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VAN MORRISON Album by Album Discussion: Part 2 (Wavelength 1978 - Enlightenment 1990)

Discussion in 'Music Corner' started by Clarkophile, Nov 26, 2007.

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  1. tfarney

    tfarney Active Member

    Location:
    Charlotte,NC
    I love the early 70s Van - Astral Weeks, Moondance. St. Dominic, ITLTSN - what an incredible period. But now we're getting into my other favorite Van period, and probably the one I listen to most. I know this album well. But I'm going to listen to it again before I comment further...

    Tim
     
  2. curbach

    curbach Some guy on the internet

    Location:
    The ATX
    I need to relisten to No Guru, too. Definitely a large step up from A Sense Of Wonder. I seem to recall a lot of reverb on Van's vocals on this one. . .

    This is the first time Van entered my musical consciousness. I remember "Ivory Tower" getting some radio play back in the day. I wasn't too impressed back then since it did not include any loud distorted guitars :)
     
  3. duggan

    duggan Forum Resident

    Location:
    sydney
    I am so relieved by the comments above after fearing that others would view this album as "just another 80's Van album". I agree it is the culmination of a seed started with Astral Weeks and developed in VF and others -it is his masterwork.

    Interesting comments above about sequencing; what other sequences work?
     
  4. DJ WILBUR

    DJ WILBUR The Cappuccino Kid

    well said.

    man the sequencing question, so hard to pick what I'd sequence it as.

    I never felt In The Garden worked in the middle of it, but I guess as a side one closer it works. Still for me, as I stated, its always on random.

    Sometimes i feel "One Irish Rover" should have started the whole thing with the "tell me a story" line and closing with "In The Garden"....that always felt like the conclusion of the song cycle to me, it certainly closed out many a live sets perfectly....

    Hey does this Heylin book list the order of songs recorded?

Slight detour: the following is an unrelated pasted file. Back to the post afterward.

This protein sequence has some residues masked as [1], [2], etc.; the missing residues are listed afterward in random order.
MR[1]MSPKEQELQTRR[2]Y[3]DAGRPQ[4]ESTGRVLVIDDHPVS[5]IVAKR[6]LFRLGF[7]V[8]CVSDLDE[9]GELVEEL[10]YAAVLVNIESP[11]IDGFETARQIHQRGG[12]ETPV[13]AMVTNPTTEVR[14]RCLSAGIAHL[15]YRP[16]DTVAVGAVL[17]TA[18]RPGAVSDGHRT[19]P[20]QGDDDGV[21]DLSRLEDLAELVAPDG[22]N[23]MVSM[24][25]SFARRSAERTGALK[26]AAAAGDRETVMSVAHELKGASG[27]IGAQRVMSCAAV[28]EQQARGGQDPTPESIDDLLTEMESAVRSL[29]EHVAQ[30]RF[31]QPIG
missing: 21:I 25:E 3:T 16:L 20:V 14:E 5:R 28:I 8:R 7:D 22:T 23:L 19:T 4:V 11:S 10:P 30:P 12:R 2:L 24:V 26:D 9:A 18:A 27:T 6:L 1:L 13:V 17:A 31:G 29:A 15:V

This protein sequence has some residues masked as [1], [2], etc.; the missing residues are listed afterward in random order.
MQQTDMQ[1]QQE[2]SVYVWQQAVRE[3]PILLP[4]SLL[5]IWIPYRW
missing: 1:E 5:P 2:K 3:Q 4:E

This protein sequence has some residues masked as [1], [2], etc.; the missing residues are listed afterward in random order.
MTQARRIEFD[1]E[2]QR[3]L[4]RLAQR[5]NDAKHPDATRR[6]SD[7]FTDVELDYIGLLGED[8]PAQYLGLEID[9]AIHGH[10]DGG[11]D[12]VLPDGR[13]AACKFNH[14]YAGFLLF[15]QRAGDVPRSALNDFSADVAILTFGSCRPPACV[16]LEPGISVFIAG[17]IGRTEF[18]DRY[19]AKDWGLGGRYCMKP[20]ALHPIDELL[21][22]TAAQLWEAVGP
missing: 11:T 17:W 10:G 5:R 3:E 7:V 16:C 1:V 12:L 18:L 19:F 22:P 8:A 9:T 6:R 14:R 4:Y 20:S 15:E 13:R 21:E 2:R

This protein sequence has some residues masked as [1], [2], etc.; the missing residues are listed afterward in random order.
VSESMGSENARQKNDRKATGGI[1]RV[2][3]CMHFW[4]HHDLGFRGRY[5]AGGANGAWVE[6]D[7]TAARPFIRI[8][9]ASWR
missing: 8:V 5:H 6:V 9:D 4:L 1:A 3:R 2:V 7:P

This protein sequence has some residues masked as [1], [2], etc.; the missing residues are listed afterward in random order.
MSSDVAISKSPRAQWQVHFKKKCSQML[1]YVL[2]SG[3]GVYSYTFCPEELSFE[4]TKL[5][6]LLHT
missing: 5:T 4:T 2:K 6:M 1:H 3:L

an additional comment I never felt the opening track made sense as the opener. "Got To Go Back" just feels like it belongs in the middle...but thats just me...
     
  5. Clarkophile

    Clarkophile Through the Morning, Through the Night Thread Starter

    Location:
    St. Thomas, ON
    I'll try to find out tonight; my copy of the book is at home. Unless Mr. Kruppa is around to give us a hand...
     
  6. DJ WILBUR

    DJ WILBUR The Cappuccino Kid

    hey, where is Kruppa???? no guru no method no kruppa...
     
  7. Solaris

    Solaris a bullet in flight

    Location:
    New Orleans, LA
    Right over here :wave:

    Sorry I've been MIA. I do really love this album, and I've been waiting out the whole thread to listen to it again (yes I'm a patient fellow). I've got my feet propped up here on the coffee table just soaking it all in now, and hopefully I'll have something substantive to say about it later tonight.
     
  8. DJ WILBUR

    DJ WILBUR The Cappuccino Kid

    :tsk: you've robbed yourself the joys of this album all these months til we got up to it :cussing:

    .....well better late than never.....
     
  9. Craig

    Craig (unspecified) Staff

    Location:
    North of Seattle
    I found the setlist for the show I attended on July 22, 1986 at the Paramount Northwest theatre in Seattle...

    1. Intro/Danny Boy/Got To Go Back
    2. Moondance
    3. Jackie Wilson Said (I'm In Heaven When You Smile)
    4. Vanlose Stairway
    5. She Gives Me Religion
    6. Cry For Home
    7. The Street Only Knew Your Name
    8. It's All In The Game/Make It Real
    9. Northern Muse (Solid Ground)
    10. Lark Ascending/Haunts Of Ancient Peace
    11. Cleaning Windows
    12. The Master's Eyes
    13. Beautiful Vision
    14. Dweller On The Threshold
    15. Tore Down A La Rimbaud
    16. Ivory Tower
    17. Summertime In England
    18. In The Garden
    19. Full Force Gale
    10. Rave On John Donne/Rave On Part 2

    Bob Doll - Trumpet
    Pee Wee Ellis - Saxophone, backing vocals
    David Hayes - Bass, backing vocals
    Jeff Labes - Keyboards, piano
    John Platania - Guitar
    Dahuad Sharr - Drums
    Terry Adams - Cello w/string section
     
  10. Randy W

    Randy W Original Member

    No Guru is probably my favorite Van album. Very personal for me - his masterpiece IMO.
     
  11. DJ WILBUR

    DJ WILBUR The Cappuccino Kid